Friday, September 23, 2016

Still-Rusty Packers Looking to Improve

Montgomery Blocks the Punt, Photo by Evan Siegle,
Well, it turned out that the Packers were not quite ready to shake off that offensive rust against the Vikings just yet, and instead of winning a close game, they lost one instead, by the score of 17-14.

Oddly enough, the Packers looked pretty good on both sides of the ball in the first quarter.  Yes, on offense, Rodgers did not have his usual accuracy, and missed some passes, the Vikings dropped an easy interception, there was the weird play where Davante Adams fumbled the ball, it was recovered by Minnesota and then fumbled right back to the Packers, there were the now-obligatory blown timeouts early in the game, and the Packers were very lucky to recover Rodgers' strip sack fumble.  So it was not all sweetness and light, by any means.  But they still led by 7-0 at the end of the first quarter.  The defense was pitching a shutout at that time, having held Adrian Peterson to one yard rushing, while applying consistent pressure on Sam Bradford.  Even the special teams helped out with a blocked punt.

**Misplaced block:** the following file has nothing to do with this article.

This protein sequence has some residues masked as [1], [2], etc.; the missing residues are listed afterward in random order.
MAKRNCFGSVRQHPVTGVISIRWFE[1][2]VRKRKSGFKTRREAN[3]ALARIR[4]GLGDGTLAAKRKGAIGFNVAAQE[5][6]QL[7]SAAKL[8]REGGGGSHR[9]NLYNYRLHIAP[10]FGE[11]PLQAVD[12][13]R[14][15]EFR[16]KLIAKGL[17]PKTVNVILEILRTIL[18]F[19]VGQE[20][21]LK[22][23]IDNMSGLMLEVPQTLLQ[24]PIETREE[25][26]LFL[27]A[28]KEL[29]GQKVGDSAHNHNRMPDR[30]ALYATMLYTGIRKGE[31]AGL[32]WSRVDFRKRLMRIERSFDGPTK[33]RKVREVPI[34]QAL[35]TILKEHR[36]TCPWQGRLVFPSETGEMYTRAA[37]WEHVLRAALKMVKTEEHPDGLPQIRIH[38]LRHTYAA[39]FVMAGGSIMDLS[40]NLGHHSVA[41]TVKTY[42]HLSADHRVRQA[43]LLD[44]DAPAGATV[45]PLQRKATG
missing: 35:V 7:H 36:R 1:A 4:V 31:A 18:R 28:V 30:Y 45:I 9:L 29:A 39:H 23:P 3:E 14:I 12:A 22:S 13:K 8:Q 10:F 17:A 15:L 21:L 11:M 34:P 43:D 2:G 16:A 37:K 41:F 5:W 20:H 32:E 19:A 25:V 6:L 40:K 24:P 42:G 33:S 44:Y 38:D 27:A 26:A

But it all went downhill starting in the second quarter.  Sam Bradford seemed to start feeling more comfortable in his role as the Vikings' new quarterback, and he started to take good advantage of the Packers' stacking their defense to stop the run.  Rodgers continued to miss passes I would normally expect him to complete, but worse yet, he started to get happy feet in the backfield, jumping around, holding the ball too long, and then either misfiring his passes or getting sacked in the process (he was sacked a total of 5 times in the game).  At times, he seemed better at drawing pass interference and defensive holding penalties on long passes than he was at completing those passes.  While drawing defensive penalties is a part of every quarterback's tool bag, it is not as much of a plus when the passes are off the mark, since the quarterback is never sure that the defensive penalty has been called.